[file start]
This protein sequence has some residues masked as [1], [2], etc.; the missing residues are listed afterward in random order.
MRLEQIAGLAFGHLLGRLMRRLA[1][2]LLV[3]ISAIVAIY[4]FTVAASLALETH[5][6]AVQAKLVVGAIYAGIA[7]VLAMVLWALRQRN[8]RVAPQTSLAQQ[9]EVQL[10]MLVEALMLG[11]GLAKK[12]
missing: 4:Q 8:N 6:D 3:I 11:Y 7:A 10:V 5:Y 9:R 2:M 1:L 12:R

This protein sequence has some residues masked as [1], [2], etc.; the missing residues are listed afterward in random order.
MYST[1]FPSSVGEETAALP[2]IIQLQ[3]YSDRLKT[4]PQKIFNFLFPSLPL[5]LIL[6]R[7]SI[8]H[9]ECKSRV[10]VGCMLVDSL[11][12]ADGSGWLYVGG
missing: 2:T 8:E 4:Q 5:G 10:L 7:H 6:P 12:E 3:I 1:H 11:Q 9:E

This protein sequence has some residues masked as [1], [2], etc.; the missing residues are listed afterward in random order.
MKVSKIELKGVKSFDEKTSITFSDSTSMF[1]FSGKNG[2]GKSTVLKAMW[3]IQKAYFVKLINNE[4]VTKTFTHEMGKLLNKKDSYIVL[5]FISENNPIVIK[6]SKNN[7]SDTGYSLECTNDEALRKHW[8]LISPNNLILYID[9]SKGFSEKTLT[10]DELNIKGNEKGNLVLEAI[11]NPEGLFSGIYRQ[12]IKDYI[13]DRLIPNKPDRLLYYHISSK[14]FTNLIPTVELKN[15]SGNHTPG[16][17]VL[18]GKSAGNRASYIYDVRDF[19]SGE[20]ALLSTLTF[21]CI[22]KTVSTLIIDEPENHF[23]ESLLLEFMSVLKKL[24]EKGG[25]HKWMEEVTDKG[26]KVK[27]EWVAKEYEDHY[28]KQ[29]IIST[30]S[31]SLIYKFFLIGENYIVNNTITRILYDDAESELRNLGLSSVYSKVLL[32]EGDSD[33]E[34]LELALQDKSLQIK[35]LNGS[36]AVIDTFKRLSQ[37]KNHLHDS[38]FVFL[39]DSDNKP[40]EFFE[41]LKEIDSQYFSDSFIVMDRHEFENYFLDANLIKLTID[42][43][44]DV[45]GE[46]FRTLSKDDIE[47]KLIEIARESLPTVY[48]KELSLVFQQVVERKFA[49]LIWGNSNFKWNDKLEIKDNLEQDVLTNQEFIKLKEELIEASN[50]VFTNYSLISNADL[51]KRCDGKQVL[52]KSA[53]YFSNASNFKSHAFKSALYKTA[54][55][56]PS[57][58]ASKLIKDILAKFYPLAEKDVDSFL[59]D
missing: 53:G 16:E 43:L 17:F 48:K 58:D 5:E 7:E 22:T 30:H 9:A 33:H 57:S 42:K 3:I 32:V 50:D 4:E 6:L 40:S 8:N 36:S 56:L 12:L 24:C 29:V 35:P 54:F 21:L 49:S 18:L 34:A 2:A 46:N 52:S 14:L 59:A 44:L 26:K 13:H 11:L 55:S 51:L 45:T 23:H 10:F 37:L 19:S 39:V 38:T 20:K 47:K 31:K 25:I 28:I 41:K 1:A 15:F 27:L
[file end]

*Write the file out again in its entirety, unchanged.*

This protein sequence has some residues masked as [1], [2], etc.; the missing residues are listed afterward in random order.
MRLEQIAGLAFGHLLGRLMRRLA[1][2]LLV[3]ISAIVAIY[4]FTVAASLALETH[5][6]AVQAKLVVGAIYAGIA[7]VLAMVLWALRQRN[8]RVAPQTSLAQQ[9]EVQL[10]MLVEALMLG[11]GLAKK[12]
missing: 4:Q 8:N 6:D 3:I 11:Y 7:A 10:V 5:Y 9:R 2:M 1:L 12:R

This protein sequence has some residues masked as [1], [2], etc.; the missing residues are listed afterward in random order.
MYST[1]FPSSVGEETAALP[2]IIQLQ[3]YSDRLKT[4]PQKIFNFLFPSLPL[5]LIL[6]R[7]SI[8]H[9]ECKSRV[10]VGCMLVDSL[11][12]ADGSGWLYVGG
missing: 2:T 8:E 4:Q 5:G 10:L 7:H 6:P 12:E 3:I 1:H 11:Q 9:E

This protein sequence has some residues masked as [1], [2], etc.; the missing residues are listed afterward in random order.
MKVSKIELKGVKSFDEKTSITFSDSTSMF[1]FSGKNG[2]GKSTVLKAMW[3]IQKAYFVKLINNE[4]VTKTFTHEMGKLLNKKDSYIVL[5]FISENNPIVIK[6]SKNN[7]SDTGYSLECTNDEALRKHW[8]LISPNNLILYID[9]SKGFSEKTLT[10]DELNIKGNEKGNLVLEAI[11]NPEGLFSGIYRQ[12]IKDYI[13]DRLIPNKPDRLLYYHISSK[14]FTNLIPTVELKN[15]SGNHTPG[16][17]VL[18]GKSAGNRASYIYDVRDF[19]SGE[20]ALLSTLTF[21]CI[22]KTVSTLIIDEPENHF[23]ESLLLEFMSVLKKL[24]EKGG[25]HKWMEEVTDKG[26]KVK[27]EWVAKEYEDHY[28]KQ[29]IIST[30]S[31]SLIYKFFLIGENYIVNNTITRILYDDAESELRNLGLSSVYSKVLL[32]EGDSD[33]E[34]LELALQDKSLQIK[35]LNGS[36]AVIDTFKRLSQ[37]KNHLHDS[38]FVFL[39]DSDNKP[40]EFFE[41]LKEIDSQYFSDSFIVMDRHEFENYFLDANLIKLTID[42][43][44]DV[45]GE[46]FRTLSKDDIE[47]KLIEIARESLPTVY[48]KELSLVFQQVVERKFA[49]LIWGNSNFKWNDKLEIKDNLEQDVLTNQEFIKLKEELIEASN[50]VFTNYSLISNADL[51]KRCDGKQVL[52]KSA[53]YFSNASNFKSHAFKSALYKTA[54][55][56]PS[57][58]ASKLIKDILAKFYPLAEKDVDSFL[59]D
missing: 53:G 16:E 43:L 17:F 48:K 58:D 5:E 7:E 22:T 30:H 9:A 33:H 57:S 42:K 3:I 32:V 50:D 4:E 6:L 40:S 8:N 36:S 56:L 12:L 24:C 29:V 35:P 54:F 21:L 49:S 18:L 34:A 2:A 46:N 52:S 14:L 59:A 44:L 26:K 13:H 11:L 55:S 51:L 45:T 23:H 10:F 37:L 19:S 39:V 38:T 20:K 47:K 31:K 25:I 28:I 41:K 1:A 15:F 27:L